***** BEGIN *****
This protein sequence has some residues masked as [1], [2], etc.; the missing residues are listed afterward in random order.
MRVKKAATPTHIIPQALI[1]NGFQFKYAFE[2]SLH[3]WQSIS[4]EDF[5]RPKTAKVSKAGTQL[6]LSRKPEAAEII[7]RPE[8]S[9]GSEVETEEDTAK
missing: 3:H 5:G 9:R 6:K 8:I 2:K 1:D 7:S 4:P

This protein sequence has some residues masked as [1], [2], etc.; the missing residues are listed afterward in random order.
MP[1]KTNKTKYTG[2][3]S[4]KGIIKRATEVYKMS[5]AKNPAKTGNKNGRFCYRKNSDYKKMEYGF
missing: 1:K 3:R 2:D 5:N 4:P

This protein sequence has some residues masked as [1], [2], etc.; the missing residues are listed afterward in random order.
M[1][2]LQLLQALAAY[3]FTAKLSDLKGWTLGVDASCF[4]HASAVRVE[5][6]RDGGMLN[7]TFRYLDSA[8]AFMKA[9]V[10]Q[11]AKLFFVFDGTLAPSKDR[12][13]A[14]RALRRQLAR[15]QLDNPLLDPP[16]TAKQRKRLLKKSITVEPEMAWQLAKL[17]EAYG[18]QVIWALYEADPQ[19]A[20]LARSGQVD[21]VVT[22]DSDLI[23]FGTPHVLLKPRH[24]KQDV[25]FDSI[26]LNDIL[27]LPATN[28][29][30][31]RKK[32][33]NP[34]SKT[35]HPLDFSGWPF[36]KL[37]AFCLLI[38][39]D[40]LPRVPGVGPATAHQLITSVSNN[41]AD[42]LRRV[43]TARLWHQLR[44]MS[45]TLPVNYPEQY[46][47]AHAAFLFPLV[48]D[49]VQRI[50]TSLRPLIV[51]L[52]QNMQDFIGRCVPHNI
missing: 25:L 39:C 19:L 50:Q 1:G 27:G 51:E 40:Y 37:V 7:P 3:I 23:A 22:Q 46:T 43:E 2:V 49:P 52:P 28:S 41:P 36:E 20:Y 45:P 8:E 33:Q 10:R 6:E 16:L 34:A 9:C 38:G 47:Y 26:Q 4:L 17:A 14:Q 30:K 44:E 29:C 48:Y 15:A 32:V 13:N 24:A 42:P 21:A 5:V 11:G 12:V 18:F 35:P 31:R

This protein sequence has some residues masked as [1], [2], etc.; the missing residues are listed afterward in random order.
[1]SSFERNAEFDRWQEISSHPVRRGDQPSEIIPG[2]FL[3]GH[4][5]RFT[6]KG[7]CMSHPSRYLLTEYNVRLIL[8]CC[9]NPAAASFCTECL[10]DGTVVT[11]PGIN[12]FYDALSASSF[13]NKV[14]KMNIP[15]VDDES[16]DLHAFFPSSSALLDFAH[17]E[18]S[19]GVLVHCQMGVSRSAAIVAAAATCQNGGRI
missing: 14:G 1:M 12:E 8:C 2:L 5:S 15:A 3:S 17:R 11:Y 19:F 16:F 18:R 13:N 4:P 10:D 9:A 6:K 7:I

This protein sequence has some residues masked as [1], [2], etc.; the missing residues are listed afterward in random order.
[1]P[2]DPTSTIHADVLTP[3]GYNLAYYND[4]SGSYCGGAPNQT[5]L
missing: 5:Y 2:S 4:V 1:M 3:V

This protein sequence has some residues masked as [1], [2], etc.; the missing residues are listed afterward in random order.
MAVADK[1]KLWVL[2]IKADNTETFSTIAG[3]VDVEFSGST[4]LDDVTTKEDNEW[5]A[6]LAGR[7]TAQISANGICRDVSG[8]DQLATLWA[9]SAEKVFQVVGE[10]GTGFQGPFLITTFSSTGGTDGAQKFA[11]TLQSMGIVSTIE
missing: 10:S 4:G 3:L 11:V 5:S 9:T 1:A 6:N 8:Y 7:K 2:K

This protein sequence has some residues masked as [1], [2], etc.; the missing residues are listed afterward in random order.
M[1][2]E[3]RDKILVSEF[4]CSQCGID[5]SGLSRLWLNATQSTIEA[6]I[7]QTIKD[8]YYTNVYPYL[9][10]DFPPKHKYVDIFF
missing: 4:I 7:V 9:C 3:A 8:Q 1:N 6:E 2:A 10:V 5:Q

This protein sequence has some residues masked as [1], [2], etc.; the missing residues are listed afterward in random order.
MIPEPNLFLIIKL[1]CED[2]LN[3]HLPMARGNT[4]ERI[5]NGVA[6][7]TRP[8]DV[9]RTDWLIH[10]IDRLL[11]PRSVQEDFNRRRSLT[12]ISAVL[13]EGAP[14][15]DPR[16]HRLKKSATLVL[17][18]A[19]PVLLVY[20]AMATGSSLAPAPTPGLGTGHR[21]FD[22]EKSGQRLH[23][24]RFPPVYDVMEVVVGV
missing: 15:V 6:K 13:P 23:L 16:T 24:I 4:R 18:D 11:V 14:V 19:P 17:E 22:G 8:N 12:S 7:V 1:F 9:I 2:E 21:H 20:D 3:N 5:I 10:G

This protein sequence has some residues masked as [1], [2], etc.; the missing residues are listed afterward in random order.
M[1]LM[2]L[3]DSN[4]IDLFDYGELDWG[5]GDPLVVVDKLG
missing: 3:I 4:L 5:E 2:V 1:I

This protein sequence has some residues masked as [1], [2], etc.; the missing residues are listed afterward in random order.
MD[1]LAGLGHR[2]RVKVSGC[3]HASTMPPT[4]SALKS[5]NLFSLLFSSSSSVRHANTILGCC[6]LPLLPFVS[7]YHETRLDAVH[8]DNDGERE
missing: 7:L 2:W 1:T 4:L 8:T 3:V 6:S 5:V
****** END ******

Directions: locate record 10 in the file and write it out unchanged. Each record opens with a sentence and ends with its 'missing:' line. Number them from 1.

This protein sequence has some residues masked as [1], [2], etc.; the missing residues are listed afterward in random order.
MD[1]LAGLGHR[2]RVKVSGC[3]HASTMPPT[4]SALKS[5]NLFSLLFSSSSSVRHANTILGCC[6]LPLLPFVS[7]YHETRLDAVH[8]DNDGERE
missing: 7:L 2:W 1:T 4:L 8:T 3:V 6:S 5:V